Inflation, politics and micromanagement: Canadians reveal their 'return to work' anxieties

New report sheds light on employee concerns around hybrid models – and how HR can quell the paranoia

Inflation, politics and micromanagement: Canadians reveal their 'return to work' anxieties

Canadian employees are calling on their organizations to address concerns around the additional costs of returning to the office. Data from Adaptavist found 48% of workers are fretting over the impact of inflation on food, beverages, and commuting. They’re also worried about noise and distractions (45%), office politics (39%), and micromanagement (31%).

The report's findings reflect how Canadian workers are anxious about rising prices of goods, especially food from stores, which Statistics Canada found increased 10.8% in August, the fastest hike since August 1981. Perhaps in response to this, 25% of employees want their employers to provide free food and beverages if they demand a return to the workplace. Employees also want flexible hours (43%), more vacation days (37%), commute reimbursement and/or free parking (28%), and improved healthcare benefits.

Read more: Inflation crisis: How can HR support struggling staff?

HRD previously reported how inflation could affect career choices for many employees. Adaptavist's report seems to reaffirm this theory, with 48% of Canadians now looking for a new job that pays higher wages. They’re also looking for more flexibility (37%), better benefits (36%), and a job with more purpose (31%).

To further supplement their income, 17% Canadians are looking for a "side hustle," according to the report. Some 30% said they are planning to look for one, while 53% said they have no plans on doing it.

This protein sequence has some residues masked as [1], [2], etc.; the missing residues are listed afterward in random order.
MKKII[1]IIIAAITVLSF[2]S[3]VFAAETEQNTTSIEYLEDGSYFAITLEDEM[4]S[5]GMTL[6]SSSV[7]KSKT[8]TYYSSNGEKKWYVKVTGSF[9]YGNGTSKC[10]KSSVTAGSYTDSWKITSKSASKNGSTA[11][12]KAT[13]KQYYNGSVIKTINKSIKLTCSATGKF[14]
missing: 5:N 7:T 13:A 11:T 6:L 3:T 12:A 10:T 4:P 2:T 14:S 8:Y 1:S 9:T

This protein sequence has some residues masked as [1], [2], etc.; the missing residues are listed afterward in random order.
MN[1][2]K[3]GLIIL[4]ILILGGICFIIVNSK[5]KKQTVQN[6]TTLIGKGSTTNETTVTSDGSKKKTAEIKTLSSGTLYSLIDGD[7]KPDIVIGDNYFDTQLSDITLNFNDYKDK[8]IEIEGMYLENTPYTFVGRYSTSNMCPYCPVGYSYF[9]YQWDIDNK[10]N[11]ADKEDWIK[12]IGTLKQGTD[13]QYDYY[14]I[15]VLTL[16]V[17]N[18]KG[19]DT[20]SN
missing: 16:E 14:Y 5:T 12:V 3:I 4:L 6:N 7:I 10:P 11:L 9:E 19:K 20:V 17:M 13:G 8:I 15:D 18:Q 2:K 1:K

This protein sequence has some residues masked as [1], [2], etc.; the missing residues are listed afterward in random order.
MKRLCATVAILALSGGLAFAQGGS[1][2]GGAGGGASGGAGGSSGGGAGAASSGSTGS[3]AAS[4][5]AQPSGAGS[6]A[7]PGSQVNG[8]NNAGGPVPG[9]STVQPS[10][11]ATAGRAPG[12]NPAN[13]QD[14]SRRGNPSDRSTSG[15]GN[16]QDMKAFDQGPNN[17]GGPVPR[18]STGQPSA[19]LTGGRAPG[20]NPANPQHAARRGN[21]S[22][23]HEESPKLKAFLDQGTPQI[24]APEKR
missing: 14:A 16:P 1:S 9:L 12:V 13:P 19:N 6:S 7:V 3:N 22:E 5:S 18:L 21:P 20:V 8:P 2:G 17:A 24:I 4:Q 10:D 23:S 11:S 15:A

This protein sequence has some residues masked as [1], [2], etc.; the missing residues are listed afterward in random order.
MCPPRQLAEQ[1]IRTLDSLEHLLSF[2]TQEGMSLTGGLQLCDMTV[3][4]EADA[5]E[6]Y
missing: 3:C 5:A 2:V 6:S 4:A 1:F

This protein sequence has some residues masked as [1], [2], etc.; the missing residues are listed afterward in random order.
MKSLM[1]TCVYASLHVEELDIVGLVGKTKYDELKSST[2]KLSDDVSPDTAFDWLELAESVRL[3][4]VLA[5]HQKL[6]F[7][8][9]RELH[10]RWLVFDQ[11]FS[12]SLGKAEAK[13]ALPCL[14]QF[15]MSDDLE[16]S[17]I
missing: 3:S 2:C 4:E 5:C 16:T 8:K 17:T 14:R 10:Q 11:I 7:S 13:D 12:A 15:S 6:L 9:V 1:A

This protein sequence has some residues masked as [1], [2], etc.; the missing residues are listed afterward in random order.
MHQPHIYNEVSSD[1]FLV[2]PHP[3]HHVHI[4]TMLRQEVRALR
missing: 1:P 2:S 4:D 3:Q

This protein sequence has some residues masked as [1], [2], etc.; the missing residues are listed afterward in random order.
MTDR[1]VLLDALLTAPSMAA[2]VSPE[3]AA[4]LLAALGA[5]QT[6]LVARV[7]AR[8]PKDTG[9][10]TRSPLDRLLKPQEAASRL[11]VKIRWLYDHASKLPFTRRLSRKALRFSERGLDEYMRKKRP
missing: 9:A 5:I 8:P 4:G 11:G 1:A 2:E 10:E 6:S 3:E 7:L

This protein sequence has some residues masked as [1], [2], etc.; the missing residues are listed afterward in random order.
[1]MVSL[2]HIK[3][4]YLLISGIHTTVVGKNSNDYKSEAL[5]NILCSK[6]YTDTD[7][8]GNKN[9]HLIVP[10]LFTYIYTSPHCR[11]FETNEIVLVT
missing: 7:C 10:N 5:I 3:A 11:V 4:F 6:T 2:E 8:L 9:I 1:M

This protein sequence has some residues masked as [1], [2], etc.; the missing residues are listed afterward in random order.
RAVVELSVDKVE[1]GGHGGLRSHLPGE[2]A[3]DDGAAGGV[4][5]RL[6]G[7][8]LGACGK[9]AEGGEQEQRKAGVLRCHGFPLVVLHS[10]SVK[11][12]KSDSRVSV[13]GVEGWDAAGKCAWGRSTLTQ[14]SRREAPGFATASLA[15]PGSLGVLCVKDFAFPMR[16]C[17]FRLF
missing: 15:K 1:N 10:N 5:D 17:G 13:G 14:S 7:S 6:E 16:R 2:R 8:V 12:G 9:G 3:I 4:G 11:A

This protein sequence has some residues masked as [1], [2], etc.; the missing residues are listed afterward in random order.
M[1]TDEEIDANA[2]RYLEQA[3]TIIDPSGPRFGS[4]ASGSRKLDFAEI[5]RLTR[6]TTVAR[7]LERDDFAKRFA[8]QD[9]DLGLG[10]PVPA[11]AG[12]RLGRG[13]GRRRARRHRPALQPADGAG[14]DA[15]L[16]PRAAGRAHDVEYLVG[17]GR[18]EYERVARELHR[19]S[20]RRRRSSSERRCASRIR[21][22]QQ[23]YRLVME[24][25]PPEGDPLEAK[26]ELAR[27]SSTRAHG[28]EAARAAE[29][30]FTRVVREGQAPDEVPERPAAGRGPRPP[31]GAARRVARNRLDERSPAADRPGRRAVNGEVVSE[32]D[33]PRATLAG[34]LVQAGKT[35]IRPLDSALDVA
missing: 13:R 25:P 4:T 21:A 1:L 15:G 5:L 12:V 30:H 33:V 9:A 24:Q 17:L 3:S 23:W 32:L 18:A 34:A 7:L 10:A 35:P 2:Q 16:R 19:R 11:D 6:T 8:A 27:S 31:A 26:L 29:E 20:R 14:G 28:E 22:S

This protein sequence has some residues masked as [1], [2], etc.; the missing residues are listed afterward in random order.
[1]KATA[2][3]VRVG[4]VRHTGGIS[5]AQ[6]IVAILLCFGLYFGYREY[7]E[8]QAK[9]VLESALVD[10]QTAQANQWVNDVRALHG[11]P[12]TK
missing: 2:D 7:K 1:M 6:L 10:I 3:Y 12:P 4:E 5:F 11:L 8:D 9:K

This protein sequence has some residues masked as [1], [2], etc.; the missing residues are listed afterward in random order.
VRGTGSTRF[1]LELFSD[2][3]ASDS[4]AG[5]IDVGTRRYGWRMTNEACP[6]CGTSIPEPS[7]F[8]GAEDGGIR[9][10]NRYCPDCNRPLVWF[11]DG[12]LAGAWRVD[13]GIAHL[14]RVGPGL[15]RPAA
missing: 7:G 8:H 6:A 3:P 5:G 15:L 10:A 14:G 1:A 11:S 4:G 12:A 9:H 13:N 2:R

Read more: Liberals say Canadians want more help with the cost of living crisis

John Turley, Head of Organizational Transformation at Adaptavist, said the findings show how employees are now "understandably considering the costs associated with heading back to the office”.

"Whether these costs are mental, emotional or financial, employees and employers will need to find a new equilibrium between business as usual and the way people want to work now—one that supports wellbeing as well as creating value for customers," said Turley in a statement.

How can HR beat the Great Resignation?

To stem the turnover tide and hold on to that talent, Andrew Caldwell, HR advisory manager at Peninsula, previously told HRD that a good compensation package could be the key.  

"Providing employees with a good compensation package makes them feel more valued and appreciated. It also works to keep staff motivated and not seek out alternative offers. Employers can also consider increasing salaries, offering bonuses, or implementing an EAP program," Caldwell said.

Read our full interview with Caldwell here.

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